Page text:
Building and operating a radio station is not cheap. In the FM broadcast service, you can use newer or older transmitting equipment. Older transmitters may not have the failsafe modes in them to detect out-of-tolerance situations and immediately take action. They will require more TLC by a qualified engineer who can watch over the operation. Using older transmitters out of tolerance can lead to notices of violation and possible fines. Depending on your station’s output power, expect to spend from $3000 to over $30,000 for a transmitter. Your antenna size and cost will also depend on how much power you are running. Simple non-directional antennas at lower power (250 watts or less) may cost around $700 to start. Higher power may mean more “bays” and that will lead to higher costs. Directional antennas, especially those with a custom design can get very expensive. Expect to pay into the 5 figures.
All broadcast stations are required to be equipped with an emergency alert system (EAS) encoder/decoder. Expect to pay at least $3,500 for this piece of equipment. In addition, software updates that keep up with changes made by the federal government may lead to additional charges once every few years.
Broadcast stations that carry copyrighted music over the air must pay annual royalty fees to up to three performing rights organizations (ASCAP, BMI and SESAC). Their rates are set by a federal copyright royalty board. Rates vary based on whether the station is music centric (more than 20% music) or talk centric (more than 20% talk). REC does not have the rates for commercial stations. Royalty rates increase every year.
When determining the costs of running a radio station, you also need to take into consideration the day to day costs including power, other infrastructure as well as any applicable property taxes and upkeep on the equipment.
For noncommercial educational broadcast applicants and licensees, the FCC (federal government) does not charge any application or regulatory fees. For commercial stations, application and regulatory fees will apply.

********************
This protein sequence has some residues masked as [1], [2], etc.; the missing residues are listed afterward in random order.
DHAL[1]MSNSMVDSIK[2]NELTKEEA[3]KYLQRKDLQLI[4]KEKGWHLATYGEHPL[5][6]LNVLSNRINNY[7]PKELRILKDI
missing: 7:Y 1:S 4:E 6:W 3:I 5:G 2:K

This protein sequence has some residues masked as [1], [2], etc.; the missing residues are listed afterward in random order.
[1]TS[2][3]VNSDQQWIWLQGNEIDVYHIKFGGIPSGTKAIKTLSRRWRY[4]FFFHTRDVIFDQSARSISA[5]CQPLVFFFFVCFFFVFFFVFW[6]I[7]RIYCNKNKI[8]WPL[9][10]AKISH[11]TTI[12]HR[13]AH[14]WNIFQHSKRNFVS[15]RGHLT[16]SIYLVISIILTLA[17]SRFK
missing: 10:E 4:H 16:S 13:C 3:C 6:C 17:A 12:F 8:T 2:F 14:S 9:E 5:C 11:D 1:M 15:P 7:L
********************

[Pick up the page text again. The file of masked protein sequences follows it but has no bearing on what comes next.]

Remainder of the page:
For filing assistance, REC does charge for services based on a “level of effort” from each situation. For full-service stations in the auction, you may be looking at professional fees from about $2,000~$5,000 based on exactly what needs to be done. Most situations will come in on the lower end of that range. REC’s full service offering will include the filing of the short form 175, original long-form application, the post-construction application to obtain the full license and the first post-license ownership report. Additional fees may be charged if the applicant makes a change after significant work is performed. REC bills in advance before work is done. REC can be paid securely online using a major credit or debit card. Payment by check is also permitted but must clear prior to the filing window. For public sector and educational institutions, Michelle Bradley of REC can provide a W-9.
REC can provide very basic “preliminary checks” for “yes/no” answers on potential availability prior to payment. It is REC’s policy to not collect unless we are sure the request can be done. To keep our prices low, REC has a no-refund policy.
There is no retainer or other fee to start your relationship with REC Networks for this window. Please contact REC by e-mail at firstname.lastname@example.org or call 202 621-2355.
We look forward to working with you. We hope to hear you on the air real soon!